Four common mistakes in interactive screen deployment
Recently, I was asked to offer up some insight about digital media and interactive digital signage. One of the questions was, "What are some of the common mistakes you see with digital signage deployments?" I think my answers below have universal appeal with any screen anywhere.
Here are four common mistakes:
Learning Your Audience. I have yet to see a single project where anyone says, "We have too much information!" The entire reason you put something on a screen is so someone will react to it. If you don't know who is watching and why, what is the point to begin with? You need to know that audience. And, "We don't have any research" is not an excuse any longer. You need to have research. Even if it's putting an intern on a stool in the store to people-watch, you gotta have research.
Content. Content. Content. It's the most important feature of any experience. If your content is lousy, people will not interact. Out of everything a deployer wishes to put into the project, content must be taken very seriously and planned at the beginning. The content is what will drive things like software and technology choices. Content is ultimately the execution of the strategy. Remember, software and hardware are only vehicles; they carry the content to the audience, and the data back to the venue. The content is the true connection point between the venue and the user.
Doing what the venue wants instead of the audience. This one happens a lot. In my Best Buy days, I had a VP go to CES only to come back and say (and I'm not exaggerating), "I want this [points to a picture on his cell phone] in our store in three weeks." No research, no information, just do it. VPs and Directors of companies see bright shiny objects and think it will make their place better, but the audience could not care less because it may add zero value to their time in the space. (The experience we put in the store? It didn't work very well.)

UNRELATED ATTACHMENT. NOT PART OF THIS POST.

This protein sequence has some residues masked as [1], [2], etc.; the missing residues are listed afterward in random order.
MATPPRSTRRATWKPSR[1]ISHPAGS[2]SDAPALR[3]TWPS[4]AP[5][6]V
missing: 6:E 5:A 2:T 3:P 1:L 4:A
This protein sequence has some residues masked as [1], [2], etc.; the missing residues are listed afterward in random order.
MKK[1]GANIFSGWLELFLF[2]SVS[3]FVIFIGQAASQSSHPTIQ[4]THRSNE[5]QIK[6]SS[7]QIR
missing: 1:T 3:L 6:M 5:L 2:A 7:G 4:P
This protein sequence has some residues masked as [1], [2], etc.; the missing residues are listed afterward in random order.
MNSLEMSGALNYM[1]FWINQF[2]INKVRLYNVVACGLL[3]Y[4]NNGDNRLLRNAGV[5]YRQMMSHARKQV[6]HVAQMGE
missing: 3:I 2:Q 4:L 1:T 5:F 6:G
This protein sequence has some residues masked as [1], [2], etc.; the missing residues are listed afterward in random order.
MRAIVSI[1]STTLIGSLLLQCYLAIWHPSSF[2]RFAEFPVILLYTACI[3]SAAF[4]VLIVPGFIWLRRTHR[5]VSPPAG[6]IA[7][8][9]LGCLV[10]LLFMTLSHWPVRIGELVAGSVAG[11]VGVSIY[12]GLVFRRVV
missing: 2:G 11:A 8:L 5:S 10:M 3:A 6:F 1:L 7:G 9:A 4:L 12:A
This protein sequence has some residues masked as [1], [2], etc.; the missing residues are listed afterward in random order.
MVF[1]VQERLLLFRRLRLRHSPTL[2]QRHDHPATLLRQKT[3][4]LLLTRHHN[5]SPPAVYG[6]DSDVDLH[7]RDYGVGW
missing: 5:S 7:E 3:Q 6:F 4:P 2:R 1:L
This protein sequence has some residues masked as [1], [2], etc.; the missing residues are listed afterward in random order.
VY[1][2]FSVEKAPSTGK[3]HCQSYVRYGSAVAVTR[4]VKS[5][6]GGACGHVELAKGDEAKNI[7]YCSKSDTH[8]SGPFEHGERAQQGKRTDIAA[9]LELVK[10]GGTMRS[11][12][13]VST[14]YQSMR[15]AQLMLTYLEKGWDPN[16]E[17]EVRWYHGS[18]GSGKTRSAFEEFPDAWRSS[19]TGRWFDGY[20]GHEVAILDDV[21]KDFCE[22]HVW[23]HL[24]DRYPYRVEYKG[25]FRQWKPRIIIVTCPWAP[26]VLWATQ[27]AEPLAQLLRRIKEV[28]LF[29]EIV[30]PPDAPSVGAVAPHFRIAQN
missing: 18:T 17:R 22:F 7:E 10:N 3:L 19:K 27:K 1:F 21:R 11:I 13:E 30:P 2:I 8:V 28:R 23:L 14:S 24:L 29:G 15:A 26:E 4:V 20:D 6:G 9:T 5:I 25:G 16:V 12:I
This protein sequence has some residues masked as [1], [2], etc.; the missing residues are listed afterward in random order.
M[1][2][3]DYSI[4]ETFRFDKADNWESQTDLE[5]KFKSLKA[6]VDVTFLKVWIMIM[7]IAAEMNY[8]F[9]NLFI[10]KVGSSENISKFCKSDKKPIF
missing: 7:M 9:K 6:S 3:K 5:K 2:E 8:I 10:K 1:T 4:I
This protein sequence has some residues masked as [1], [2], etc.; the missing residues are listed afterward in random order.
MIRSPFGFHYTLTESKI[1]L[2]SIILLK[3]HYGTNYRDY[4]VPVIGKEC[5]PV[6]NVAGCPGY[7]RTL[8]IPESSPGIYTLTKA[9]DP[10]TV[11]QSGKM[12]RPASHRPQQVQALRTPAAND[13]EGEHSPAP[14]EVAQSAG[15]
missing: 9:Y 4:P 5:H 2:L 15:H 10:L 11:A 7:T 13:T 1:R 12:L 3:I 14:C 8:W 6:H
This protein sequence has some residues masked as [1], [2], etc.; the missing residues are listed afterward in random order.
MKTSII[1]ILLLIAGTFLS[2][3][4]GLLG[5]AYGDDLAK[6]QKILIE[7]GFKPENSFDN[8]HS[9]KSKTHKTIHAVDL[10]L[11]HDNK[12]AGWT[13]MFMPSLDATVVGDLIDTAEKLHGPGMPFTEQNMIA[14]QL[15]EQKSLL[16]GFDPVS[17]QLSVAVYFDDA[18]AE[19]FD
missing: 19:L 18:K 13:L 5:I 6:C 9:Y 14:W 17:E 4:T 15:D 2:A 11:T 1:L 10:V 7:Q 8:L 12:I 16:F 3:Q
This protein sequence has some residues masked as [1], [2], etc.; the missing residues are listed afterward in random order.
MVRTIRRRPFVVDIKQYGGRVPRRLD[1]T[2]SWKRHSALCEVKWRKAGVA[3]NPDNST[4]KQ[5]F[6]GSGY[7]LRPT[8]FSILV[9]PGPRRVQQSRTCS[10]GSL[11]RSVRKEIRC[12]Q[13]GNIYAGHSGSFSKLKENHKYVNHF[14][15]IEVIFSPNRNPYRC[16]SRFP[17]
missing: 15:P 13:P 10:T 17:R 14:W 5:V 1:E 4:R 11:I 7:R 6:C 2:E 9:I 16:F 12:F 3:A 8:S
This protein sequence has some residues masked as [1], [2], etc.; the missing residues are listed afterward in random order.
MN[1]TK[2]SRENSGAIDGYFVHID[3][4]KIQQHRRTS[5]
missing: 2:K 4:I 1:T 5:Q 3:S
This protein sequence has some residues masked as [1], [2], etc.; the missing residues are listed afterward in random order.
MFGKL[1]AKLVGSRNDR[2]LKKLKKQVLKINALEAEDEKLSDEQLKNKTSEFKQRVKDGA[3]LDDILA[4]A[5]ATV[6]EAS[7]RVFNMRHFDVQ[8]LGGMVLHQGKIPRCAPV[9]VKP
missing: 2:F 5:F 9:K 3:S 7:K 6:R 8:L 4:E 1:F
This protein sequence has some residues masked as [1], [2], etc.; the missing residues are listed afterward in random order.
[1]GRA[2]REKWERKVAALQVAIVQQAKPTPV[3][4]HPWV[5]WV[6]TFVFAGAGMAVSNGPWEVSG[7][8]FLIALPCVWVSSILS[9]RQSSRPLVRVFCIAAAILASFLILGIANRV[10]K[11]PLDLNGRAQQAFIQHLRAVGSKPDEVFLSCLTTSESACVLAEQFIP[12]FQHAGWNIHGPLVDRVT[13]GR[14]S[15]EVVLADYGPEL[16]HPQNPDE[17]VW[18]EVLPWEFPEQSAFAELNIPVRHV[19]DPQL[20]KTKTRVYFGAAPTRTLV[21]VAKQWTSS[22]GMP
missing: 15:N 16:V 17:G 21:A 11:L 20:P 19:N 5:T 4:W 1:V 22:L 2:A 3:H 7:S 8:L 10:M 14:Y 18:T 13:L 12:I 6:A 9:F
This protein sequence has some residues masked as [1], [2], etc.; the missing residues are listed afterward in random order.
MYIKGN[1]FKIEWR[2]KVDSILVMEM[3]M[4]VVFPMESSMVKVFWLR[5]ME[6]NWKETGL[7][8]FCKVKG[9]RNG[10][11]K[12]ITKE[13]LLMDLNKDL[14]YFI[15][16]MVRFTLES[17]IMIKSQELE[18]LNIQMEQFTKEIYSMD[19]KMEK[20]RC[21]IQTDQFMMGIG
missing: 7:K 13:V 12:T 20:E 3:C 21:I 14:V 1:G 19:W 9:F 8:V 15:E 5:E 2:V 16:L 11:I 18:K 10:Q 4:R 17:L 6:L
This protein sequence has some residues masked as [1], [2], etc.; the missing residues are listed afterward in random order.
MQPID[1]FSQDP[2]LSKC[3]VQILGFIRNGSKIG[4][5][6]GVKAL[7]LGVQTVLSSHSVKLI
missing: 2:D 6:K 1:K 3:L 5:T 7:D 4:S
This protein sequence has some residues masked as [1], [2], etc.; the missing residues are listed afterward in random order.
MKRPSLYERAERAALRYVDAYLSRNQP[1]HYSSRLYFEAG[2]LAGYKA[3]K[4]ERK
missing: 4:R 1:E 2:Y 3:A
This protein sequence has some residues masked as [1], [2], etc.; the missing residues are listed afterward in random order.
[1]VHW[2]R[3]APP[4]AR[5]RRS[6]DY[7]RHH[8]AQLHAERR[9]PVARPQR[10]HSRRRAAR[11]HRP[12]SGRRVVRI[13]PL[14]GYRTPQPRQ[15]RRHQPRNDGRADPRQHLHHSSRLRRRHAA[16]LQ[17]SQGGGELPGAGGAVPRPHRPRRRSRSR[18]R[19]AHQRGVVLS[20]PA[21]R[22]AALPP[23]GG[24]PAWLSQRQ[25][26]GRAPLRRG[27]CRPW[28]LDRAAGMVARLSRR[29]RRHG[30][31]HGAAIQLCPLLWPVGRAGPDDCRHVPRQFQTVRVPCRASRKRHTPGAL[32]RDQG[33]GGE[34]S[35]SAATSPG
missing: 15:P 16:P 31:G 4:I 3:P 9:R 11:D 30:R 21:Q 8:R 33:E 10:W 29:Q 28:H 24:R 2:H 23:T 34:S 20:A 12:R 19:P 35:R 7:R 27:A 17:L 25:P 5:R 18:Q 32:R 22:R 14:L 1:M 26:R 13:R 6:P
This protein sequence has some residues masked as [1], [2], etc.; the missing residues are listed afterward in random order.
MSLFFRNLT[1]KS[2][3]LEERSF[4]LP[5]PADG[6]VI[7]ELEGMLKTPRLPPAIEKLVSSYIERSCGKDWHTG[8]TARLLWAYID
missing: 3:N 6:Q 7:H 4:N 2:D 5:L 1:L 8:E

A rush to get it out the door.These things take time, a lot of time, including programming, testing, rollout, and course correction. Digital signage, and in particular interactive digital signage, is not a "viral" technology. Like my VP above learned the hard way, speed can indeed kill.
I know that my 10's of readers use screens. So tell me, what mistakes have you seen on screens in environments? You have seen them, like blue screens of death, misspelled words, and the like. What else? Share them with us.
Paul will be leading a session on mobile technology at this year's Retail Customer Experience Executive Summit. Have you made your plans to attend yet?
Paul Flanigan Flanigan is the former executive director of the Digital Screenmedia Association. You can also find him writing regularly at his own blog, Experiate.net. www